Pricing discipline will be the keys to Canadian motor carrier success in 2006, regardless of which direction the economy takes, said David Bradley, chief executive officer of the Canadian Trucking Alliance and president of Ontario Trucking Association.
“The economic prospects for 2006 are tougher to call,” Bradley said. “It’s a mixed bag and trucking is a derived demand industry. So much depends on fuel prices, exchange rates and consumer confidence.
"On the one hand you have some economists talking about stagflation, while at the same time the Bank of Canada is taking steps to dampen activity saying that Canadian manufacturing is at full capacity. It also depends on what part of the country you operate in and which shippers you haul for. There has been a big difference if you were working for the oil patch versus hauling automotive parts or paper over the past year.”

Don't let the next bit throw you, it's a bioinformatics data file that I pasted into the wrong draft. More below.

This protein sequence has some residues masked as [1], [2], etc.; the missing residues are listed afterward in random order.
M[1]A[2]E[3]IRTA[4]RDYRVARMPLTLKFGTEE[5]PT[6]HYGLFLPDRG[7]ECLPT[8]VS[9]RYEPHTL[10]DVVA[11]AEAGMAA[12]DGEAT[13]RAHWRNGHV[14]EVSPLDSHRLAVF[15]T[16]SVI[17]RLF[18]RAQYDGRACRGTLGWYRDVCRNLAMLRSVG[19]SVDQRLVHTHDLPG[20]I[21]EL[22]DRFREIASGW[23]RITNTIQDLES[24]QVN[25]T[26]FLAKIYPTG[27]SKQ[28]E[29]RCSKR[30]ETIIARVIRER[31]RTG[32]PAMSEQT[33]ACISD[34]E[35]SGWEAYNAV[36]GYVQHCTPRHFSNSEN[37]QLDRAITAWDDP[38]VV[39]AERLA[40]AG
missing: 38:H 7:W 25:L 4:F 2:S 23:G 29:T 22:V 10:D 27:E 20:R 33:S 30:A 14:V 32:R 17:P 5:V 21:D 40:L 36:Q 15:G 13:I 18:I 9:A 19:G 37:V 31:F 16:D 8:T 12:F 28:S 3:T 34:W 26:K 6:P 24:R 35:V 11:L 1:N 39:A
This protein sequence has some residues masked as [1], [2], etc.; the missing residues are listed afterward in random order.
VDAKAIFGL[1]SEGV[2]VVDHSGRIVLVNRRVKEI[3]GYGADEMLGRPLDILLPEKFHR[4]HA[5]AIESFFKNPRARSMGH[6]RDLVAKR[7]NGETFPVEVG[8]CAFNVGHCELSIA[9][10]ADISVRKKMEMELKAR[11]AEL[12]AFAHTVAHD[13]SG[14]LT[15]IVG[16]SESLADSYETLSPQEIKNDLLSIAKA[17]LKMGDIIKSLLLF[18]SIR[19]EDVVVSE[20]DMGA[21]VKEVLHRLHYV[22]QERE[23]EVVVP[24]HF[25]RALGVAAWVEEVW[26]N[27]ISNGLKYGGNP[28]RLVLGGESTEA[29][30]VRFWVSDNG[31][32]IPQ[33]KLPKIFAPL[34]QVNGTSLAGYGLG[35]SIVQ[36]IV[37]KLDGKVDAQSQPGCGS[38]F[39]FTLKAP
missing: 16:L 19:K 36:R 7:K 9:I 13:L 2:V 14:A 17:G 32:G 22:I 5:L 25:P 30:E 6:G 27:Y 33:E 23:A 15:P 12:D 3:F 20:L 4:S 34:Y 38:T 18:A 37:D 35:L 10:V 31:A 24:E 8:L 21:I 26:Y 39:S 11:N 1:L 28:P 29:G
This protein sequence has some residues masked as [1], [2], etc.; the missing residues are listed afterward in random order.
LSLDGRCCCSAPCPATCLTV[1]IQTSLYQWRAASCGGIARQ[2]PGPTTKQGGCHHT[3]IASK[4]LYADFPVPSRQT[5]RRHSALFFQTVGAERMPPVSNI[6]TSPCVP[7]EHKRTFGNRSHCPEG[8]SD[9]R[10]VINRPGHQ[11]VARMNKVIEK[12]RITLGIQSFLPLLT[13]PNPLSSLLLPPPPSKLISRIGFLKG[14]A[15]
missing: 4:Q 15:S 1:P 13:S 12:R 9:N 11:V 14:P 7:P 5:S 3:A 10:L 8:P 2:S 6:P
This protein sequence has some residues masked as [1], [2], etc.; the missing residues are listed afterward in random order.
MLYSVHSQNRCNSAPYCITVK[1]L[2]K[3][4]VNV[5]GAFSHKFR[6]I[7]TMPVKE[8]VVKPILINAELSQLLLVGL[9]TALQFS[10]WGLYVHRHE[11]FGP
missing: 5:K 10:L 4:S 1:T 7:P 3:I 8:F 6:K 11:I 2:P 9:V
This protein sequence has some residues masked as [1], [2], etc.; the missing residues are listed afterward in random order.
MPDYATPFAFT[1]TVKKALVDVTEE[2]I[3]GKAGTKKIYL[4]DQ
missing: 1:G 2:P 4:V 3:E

Bradley remains bullish on trucking in 2006, for those who know their costs and resist pressure to discount freight rates or fuel surcharges: “There may have been some slippage in 2005 from the buoyant performance of the previous two years, but it is only a matter of time before the reality of continued cost increases for trucking labor, fuel and equipment set in. Those costs will have to be passed on.”
Diesel fuel costs, the second largest component of a carrier’s operating cost, increased by about 40 percent over the past year in Canada, but are for the most part passed along to customers in the form of fuel surcharges, he added.